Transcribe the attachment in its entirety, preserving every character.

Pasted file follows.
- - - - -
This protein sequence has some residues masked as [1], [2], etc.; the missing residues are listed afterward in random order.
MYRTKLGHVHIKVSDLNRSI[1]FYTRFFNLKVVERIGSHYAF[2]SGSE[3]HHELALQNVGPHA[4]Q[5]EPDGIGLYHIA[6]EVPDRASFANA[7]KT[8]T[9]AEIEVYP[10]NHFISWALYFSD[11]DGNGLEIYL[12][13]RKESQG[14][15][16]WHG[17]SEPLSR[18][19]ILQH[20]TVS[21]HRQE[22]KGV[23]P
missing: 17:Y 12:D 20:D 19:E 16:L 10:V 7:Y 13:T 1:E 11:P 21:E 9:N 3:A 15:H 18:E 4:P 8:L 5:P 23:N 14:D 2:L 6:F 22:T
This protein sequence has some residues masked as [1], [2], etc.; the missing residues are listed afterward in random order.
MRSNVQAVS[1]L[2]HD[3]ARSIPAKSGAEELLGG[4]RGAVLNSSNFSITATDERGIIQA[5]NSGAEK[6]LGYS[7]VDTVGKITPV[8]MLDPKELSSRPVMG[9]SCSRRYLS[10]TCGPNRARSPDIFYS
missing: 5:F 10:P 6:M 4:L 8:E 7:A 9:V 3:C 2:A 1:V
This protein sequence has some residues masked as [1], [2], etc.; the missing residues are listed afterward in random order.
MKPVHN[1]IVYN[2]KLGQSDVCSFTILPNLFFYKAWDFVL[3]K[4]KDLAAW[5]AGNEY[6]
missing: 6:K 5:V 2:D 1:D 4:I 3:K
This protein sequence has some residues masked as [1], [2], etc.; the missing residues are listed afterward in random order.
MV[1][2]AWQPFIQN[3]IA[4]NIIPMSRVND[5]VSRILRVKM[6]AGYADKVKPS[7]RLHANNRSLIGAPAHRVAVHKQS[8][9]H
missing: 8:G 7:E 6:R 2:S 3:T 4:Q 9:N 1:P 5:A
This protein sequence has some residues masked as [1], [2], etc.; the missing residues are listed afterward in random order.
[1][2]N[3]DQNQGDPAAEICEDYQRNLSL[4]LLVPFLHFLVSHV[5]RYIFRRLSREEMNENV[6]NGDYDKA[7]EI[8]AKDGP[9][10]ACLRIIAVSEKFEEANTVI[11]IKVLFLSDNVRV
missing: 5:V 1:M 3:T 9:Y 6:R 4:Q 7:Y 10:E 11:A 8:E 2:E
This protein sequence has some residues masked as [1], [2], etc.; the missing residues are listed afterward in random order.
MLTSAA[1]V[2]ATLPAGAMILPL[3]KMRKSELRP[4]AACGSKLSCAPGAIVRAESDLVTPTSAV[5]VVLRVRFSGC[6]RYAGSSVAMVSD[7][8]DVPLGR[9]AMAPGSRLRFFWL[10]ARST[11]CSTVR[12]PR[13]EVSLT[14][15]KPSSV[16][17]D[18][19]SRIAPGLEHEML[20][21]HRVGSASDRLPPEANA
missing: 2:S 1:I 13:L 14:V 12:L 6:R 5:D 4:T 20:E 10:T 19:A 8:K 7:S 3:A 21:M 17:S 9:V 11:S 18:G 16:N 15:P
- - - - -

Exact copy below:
This protein sequence has some residues masked as [1], [2], etc.; the missing residues are listed afterward in random order.
MYRTKLGHVHIKVSDLNRSI[1]FYTRFFNLKVVERIGSHYAF[2]SGSE[3]HHELALQNVGPHA[4]Q[5]EPDGIGLYHIA[6]EVPDRASFANA[7]KT[8]T[9]AEIEVYP[10]NHFISWALYFSD[11]DGNGLEIYL[12][13]RKESQG[14][15][16]WHG[17]SEPLSR[18][19]ILQH[20]TVS[21]HRQE[22]KGV[23]P
missing: 17:Y 12:D 20:D 19:E 16:L 10:V 7:Y 13:T 1:E 11:P 21:E 9:N 3:A 15:H 18:E 4:P 8:L 5:P 23:N 14:D 2:L 6:F 22:T
This protein sequence has some residues masked as [1], [2], etc.; the missing residues are listed afterward in random order.
MRSNVQAVS[1]L[2]HD[3]ARSIPAKSGAEELLGG[4]RGAVLNSSNFSITATDERGIIQA[5]NSGAEK[6]LGYS[7]VDTVGKITPV[8]MLDPKELSSRPVMG[9]SCSRRYLS[10]TCGPNRARSPDIFYS
missing: 5:F 10:P 6:M 4:L 8:E 7:A 9:V 3:C 2:A 1:V
This protein sequence has some residues masked as [1], [2], etc.; the missing residues are listed afterward in random order.
MKPVHN[1]IVYN[2]KLGQSDVCSFTILPNLFFYKAWDFVL[3]K[4]KDLAAW[5]AGNEY[6]
missing: 6:K 5:V 2:D 1:D 4:I 3:K
This protein sequence has some residues masked as [1], [2], etc.; the missing residues are listed afterward in random order.
MV[1][2]AWQPFIQN[3]IA[4]NIIPMSRVND[5]VSRILRVKM[6]AGYADKVKPS[7]RLHANNRSLIGAPAHRVAVHKQS[8][9]H
missing: 8:G 7:E 6:R 2:S 3:T 4:Q 9:N 1:P 5:A
This protein sequence has some residues masked as [1], [2], etc.; the missing residues are listed afterward in random order.
[1][2]N[3]DQNQGDPAAEICEDYQRNLSL[4]LLVPFLHFLVSHV[5]RYIFRRLSREEMNENV[6]NGDYDKA[7]EI[8]AKDGP[9][10]ACLRIIAVSEKFEEANTVI[11]IKVLFLSDNVRV
missing: 5:V 1:M 3:T 9:Y 6:R 4:Q 7:Y 10:E 11:A 8:E 2:E
This protein sequence has some residues masked as [1], [2], etc.; the missing residues are listed afterward in random order.
MLTSAA[1]V[2]ATLPAGAMILPL[3]KMRKSELRP[4]AACGSKLSCAPGAIVRAESDLVTPTSAV[5]VVLRVRFSGC[6]RYAGSSVAMVSD[7][8]DVPLGR[9]AMAPGSRLRFFWL[10]ARST[11]CSTVR[12]PR[13]EVSLT[14][15]KPSSV[16][17]D[18][19]SRIAPGLEHEML[20][21]HRVGSASDRLPPEANA
missing: 2:S 1:I 13:L 14:V 12:L 6:R 5:D 4:T 20:E 10:T 19:A 8:K 7:S 3:A 21:M 17:S 9:V 11:S 18:G 16:N 15:P